October 20th, 2014

Early Attendance Impacts Grit

Absenteeism in kindergarten can affect whether a child develops the grit and perseverance needed to succeed in school, according to a new study by researcher Michael Gottfried at the University of California Santa Barbara. The shows the negative impact of chronic absenteeism on both academic performance and social-emotional skills needed to persist and engage in learning. The effects are particularly pronounced among students who miss four or more weeks of school.

The study, accepted for publication in August 2014 in the Journal of Education for Students Placed at Risk, examines results for kindergarten tests measuring reading and math ability, as well as six social and emotional skills.

For the analysis, Gottfried used a U.S. Department of Education data base that tracks 10,740 students. That data base, known as the Early Childhood Longitudinal Study, includes results for kindergarten tests measuring reading and math ability, as well as six social and emotional skills.

While many researchers define chronic absence as missing 10 percent of the school year or about 18 days, Gottfried used the available data to divide the absentee students into two levels — those missing 11 to 19 days (what he calls “moderate”) and those missing 20 or more days (which he calls “strong”).

Gottfried’s findings include:

  • About 13 percent of the students were chronically absent — 10 percent of them at the moderate level and 3 percent at the strong level.
  • Chronically absent students at both levels performed below their better-attending peers on math and reading skills assessments. The differences were wider in math than reading, and more significant for those missing a month or more than for those at the moderate level.
  • Chronic absence is associated with a lack of certain social skills, including a child’s ability to pay attention, work independently, adapt to change and persist in tasks. It also reflects a lack of eagerness to learn new things and a lack of engagement in school. Again, the differences are greater for the students who miss more school. Poor attendance did not correlate with a child’s ability to control emotions or make friends.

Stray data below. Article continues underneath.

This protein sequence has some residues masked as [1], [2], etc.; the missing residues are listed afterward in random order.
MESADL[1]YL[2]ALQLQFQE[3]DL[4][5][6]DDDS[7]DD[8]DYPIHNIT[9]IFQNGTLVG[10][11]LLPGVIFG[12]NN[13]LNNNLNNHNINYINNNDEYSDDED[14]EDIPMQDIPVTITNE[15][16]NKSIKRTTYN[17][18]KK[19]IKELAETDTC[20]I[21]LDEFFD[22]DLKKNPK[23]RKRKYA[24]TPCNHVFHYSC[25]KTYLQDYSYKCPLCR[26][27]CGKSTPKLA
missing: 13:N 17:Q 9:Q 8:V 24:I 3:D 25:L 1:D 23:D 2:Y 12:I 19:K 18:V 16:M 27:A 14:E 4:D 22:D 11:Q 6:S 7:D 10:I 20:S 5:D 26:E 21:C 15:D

•  A comparison of social skills testing done in the fall and spring of the kindergarten years found that most students started school with similar levels of engagement. Those with worse attendance showed decreases in
    their engagement in school and eagerness to learn by the spring testing.
  • Family circumstances mattered for chronic absence. Students from low-income families whose parents were
    not married were more likely to be chronically absent.
  • Parent involvement mattered for chronic absence. Students with lower absences had parents who were more
    likely to take them to book stores, music lessons or tutoring, among other activities.
  • Attending preschool mattered. Students who did not attend preschool were more likely to be chronically absent
    in kindergarten.

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